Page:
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5 hours ago, darko714 said:

In softer snow, I take the opposite approach of the skiers and try to carve semicircles well outside the gates so as to avoid hitting the gates or getting in the ruts.  In harder conditions there are no ruts to speak of so I can run straighter lines but I still hate hitting the gates.  Body armor is a no-go for me.  I take enough shit to the hill as it is.

In softer snow I don't race and really recommend that others opt out in soft conditions.  The chance for injury is very high.

If you're not willing to engage the gates you will not be taking the fastest line.  It's fine to carve the course just know this isn't the way to the fastest run. 

There's an ex-racer on this board who's signature said Shin to win and he's 100% correct.

 

Edited by lonbordin
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2 hours ago, lonbordin said:

In softer snow I don't race and really recommend that others opt out in soft conditions.  The chance for injury is very high.

If you're not willing to engage the gates you will not be taking the fastest line.  It's fine to carve the course just know this isn't the way to the fastest run. 

There's an old ex-racer on this board who's signature said Shin to win and he's 100% correct.

 

I know you're right . . . but I'm getting old (62), and not all that fast - usually around 50 handicap.  I came late to the game (age 50) so almost all my racing has been on NASTAR courses.  No doubt I've adopted some bad habits.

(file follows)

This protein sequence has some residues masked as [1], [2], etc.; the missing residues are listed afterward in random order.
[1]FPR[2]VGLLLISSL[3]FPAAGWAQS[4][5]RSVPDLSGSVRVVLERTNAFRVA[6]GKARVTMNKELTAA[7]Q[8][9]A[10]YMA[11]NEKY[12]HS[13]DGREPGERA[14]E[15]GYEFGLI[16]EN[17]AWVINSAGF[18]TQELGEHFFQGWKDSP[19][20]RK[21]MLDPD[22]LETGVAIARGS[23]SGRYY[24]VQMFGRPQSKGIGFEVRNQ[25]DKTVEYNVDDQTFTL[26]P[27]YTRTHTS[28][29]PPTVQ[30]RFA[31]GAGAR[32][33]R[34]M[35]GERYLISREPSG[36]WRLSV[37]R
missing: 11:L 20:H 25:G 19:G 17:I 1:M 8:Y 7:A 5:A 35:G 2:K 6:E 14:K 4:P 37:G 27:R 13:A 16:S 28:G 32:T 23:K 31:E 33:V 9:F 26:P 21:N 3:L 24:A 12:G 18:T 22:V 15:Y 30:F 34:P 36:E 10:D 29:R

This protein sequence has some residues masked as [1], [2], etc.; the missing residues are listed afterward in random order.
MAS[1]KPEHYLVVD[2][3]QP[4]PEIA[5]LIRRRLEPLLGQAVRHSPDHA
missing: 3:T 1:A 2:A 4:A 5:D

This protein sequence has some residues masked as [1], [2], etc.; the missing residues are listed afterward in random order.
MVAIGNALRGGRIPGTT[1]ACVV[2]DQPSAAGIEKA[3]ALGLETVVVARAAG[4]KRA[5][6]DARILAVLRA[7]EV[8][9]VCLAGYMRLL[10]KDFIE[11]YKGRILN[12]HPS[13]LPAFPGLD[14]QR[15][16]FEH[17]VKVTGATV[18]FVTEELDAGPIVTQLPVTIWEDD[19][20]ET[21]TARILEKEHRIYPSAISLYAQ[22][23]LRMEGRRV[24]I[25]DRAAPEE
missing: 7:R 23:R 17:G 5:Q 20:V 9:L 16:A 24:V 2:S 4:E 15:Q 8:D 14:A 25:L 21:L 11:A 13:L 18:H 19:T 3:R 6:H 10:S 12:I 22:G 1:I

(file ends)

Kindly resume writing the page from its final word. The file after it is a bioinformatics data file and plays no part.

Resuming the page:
Keep in mind that my worst racing injury was the result of my face making contact with a ski gate when the board locked into a rut on heelside and shot me into it before I could get my forearm up.  (Yup, it was soft conditions).

Still, on those days I've gotten low 40s handicaps by transitioning high, carving wide, and keeping momentum.

 

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Sorry if this is another dumb question, but being new to racing I have no idea. After reading how a USASA GS or slalom course are supposed to be set up (distances to poles, length etc) how is a nastar course setup?

more similar to one or the other? 

Edited by Dw3

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1 hour ago, Dw3 said:

Sorry if this is another dumb question, but being new to racing I have no idea. After reading how a USASA GS or slalom course are supposed to be set up (distances to poles, length etc) how is a nastar course setup?

more similar to one or the other? 

https://www.nastar.com/what-a-course-looks-like

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I've been attending the NASTAR Nationals since 2004 and the Eastern Opens/Regionals every year but the first at Sunday River. At the Eastern Regional Championships at Windham Mountain on Sunday I hit a milestone with a total accumulation of 50 medals (30 from Regionals and 20 from Nationals). Team and slalom events were included. There's definitely an advantage to competing as both a skier and boarder (and being old)!

medals.jpg

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I think you might need another box of nails.... that is quite the list of medals...